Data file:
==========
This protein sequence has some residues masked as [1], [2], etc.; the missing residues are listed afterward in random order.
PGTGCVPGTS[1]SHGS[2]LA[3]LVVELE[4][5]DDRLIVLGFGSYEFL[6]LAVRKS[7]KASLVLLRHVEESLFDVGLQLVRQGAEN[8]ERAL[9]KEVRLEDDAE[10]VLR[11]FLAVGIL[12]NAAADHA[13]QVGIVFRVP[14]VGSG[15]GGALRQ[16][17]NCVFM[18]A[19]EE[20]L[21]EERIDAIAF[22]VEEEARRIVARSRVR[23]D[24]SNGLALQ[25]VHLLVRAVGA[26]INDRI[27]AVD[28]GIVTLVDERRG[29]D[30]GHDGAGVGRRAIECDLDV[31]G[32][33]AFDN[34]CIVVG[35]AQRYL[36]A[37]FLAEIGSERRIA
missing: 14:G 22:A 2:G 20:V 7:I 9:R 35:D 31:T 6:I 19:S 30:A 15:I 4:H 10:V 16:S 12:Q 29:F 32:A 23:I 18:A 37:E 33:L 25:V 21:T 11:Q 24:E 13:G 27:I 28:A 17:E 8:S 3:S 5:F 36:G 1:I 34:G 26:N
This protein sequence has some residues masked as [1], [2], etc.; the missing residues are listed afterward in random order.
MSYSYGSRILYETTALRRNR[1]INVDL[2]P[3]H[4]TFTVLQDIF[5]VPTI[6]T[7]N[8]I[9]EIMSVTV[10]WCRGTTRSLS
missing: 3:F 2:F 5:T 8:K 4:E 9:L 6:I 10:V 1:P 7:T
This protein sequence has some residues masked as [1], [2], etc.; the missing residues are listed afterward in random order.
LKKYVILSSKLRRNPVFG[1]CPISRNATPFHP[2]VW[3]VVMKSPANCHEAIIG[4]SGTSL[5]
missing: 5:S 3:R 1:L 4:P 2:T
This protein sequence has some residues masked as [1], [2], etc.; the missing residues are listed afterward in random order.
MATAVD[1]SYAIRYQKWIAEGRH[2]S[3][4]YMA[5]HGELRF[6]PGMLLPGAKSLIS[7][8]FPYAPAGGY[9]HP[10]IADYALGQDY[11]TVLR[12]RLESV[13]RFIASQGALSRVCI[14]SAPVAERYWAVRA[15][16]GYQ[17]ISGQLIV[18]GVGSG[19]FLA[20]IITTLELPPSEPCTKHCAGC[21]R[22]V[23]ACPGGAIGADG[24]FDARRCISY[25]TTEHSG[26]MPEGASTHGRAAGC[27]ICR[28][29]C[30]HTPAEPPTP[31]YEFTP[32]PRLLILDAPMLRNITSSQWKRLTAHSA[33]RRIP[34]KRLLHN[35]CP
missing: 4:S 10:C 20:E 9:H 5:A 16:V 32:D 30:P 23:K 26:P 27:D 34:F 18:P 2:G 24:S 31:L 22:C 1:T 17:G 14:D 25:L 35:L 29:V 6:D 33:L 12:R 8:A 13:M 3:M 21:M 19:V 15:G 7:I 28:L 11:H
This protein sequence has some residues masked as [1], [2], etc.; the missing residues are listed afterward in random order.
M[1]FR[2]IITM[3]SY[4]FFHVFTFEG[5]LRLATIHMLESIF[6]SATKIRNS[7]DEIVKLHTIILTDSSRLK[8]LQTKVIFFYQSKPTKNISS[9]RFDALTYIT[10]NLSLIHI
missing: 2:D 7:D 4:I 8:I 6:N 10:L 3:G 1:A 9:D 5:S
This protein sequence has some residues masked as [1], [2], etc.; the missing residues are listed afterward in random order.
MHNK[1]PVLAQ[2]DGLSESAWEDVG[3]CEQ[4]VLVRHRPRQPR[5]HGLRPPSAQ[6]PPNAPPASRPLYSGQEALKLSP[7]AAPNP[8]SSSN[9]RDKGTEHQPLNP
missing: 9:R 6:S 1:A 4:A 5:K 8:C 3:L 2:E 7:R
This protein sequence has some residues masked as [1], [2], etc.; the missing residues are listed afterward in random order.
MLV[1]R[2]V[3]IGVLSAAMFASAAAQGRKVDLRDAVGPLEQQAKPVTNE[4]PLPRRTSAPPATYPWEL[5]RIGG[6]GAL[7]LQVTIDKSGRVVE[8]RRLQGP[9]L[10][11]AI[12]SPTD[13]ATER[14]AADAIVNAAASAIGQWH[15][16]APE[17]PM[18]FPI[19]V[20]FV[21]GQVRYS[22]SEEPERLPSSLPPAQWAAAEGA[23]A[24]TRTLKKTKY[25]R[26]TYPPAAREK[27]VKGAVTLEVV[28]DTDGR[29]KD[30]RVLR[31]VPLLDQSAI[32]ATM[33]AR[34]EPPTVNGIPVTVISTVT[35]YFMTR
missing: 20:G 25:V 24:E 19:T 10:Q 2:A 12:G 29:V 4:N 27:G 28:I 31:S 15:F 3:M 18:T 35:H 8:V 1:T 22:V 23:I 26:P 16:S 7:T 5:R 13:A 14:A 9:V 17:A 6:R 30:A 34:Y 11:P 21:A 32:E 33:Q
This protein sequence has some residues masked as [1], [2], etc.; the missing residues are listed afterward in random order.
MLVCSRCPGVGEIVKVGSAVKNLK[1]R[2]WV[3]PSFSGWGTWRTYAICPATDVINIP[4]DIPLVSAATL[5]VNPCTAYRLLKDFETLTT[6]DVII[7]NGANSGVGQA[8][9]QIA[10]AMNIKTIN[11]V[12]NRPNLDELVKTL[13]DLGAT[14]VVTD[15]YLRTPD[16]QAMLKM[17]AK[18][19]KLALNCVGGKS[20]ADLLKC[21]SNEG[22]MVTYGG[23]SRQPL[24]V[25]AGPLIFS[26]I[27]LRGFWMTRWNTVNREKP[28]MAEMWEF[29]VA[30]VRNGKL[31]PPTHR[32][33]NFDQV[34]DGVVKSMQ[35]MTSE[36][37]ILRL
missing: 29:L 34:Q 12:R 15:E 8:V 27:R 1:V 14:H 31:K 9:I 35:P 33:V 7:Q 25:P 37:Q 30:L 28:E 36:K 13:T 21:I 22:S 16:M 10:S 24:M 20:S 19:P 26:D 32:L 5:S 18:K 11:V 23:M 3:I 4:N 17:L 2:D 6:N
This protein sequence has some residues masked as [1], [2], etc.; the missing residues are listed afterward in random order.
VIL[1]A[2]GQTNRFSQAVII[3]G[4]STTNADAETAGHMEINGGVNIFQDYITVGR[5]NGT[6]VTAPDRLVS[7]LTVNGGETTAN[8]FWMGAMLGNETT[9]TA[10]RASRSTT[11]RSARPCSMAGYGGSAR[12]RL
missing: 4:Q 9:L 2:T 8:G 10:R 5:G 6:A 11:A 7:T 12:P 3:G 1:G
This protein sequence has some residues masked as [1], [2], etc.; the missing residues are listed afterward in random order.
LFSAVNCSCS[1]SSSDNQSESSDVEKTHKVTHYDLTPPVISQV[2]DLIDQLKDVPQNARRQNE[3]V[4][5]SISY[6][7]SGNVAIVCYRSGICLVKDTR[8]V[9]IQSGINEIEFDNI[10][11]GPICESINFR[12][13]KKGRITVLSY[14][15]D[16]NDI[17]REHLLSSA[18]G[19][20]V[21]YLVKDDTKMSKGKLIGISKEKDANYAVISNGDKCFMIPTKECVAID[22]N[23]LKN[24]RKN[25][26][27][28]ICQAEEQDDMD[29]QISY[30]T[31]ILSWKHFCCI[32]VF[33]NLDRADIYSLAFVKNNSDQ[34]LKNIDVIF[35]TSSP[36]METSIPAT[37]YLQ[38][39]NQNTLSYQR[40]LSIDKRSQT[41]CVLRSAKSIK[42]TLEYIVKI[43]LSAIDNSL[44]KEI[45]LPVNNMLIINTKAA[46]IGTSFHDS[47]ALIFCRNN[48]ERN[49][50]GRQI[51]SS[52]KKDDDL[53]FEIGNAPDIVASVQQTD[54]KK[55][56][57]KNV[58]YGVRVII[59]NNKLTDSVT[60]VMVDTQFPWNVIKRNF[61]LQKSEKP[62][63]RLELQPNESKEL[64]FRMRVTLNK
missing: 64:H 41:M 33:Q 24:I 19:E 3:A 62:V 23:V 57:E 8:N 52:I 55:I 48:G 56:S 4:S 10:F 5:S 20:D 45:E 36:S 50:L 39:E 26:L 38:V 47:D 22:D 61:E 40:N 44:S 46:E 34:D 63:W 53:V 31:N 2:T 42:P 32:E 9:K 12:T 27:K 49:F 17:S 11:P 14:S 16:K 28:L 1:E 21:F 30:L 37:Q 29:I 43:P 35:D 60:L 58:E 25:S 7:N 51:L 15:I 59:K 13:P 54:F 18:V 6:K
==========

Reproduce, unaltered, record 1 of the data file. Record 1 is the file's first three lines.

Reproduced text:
This protein sequence has some residues masked as [1], [2], etc.; the missing residues are listed afterward in random order.
PGTGCVPGTS[1]SHGS[2]LA[3]LVVELE[4][5]DDRLIVLGFGSYEFL[6]LAVRKS[7]KASLVLLRHVEESLFDVGLQLVRQGAEN[8]ERAL[9]KEVRLEDDAE[10]VLR[11]FLAVGIL[12]NAAADHA[13]QVGIVFRVP[14]VGSG[15]GGALRQ[16][17]NCVFM[18]A[19]EE[20]L[21]EERIDAIAF[22]VEEEARRIVARSRVR[23]D[24]SNGLALQ[25]VHLLVRAVGA[26]INDRI[27]AVD[28]GIVTLVDERRG[29]D[30]GHDGAGVGRRAIECDLDV[31]G[32][33]AFDN[34]CIVVG[35]AQRYL[36]A[37]FLAEIGSERRIA
missing: 14:G 22:A 2:G 20:V 7:I 9:R 35:D 31:T 6:I 19:S 30:A 15:I 4:H 10:V 16:S 12:Q 29:F 32:A 23:I 18:A 37:E 33:L 25:V 21:T 11:Q 24:E 13:G 27:I 28:A 17:E 8:S 3:S 5:F 36:G 1:I 34:G 26:N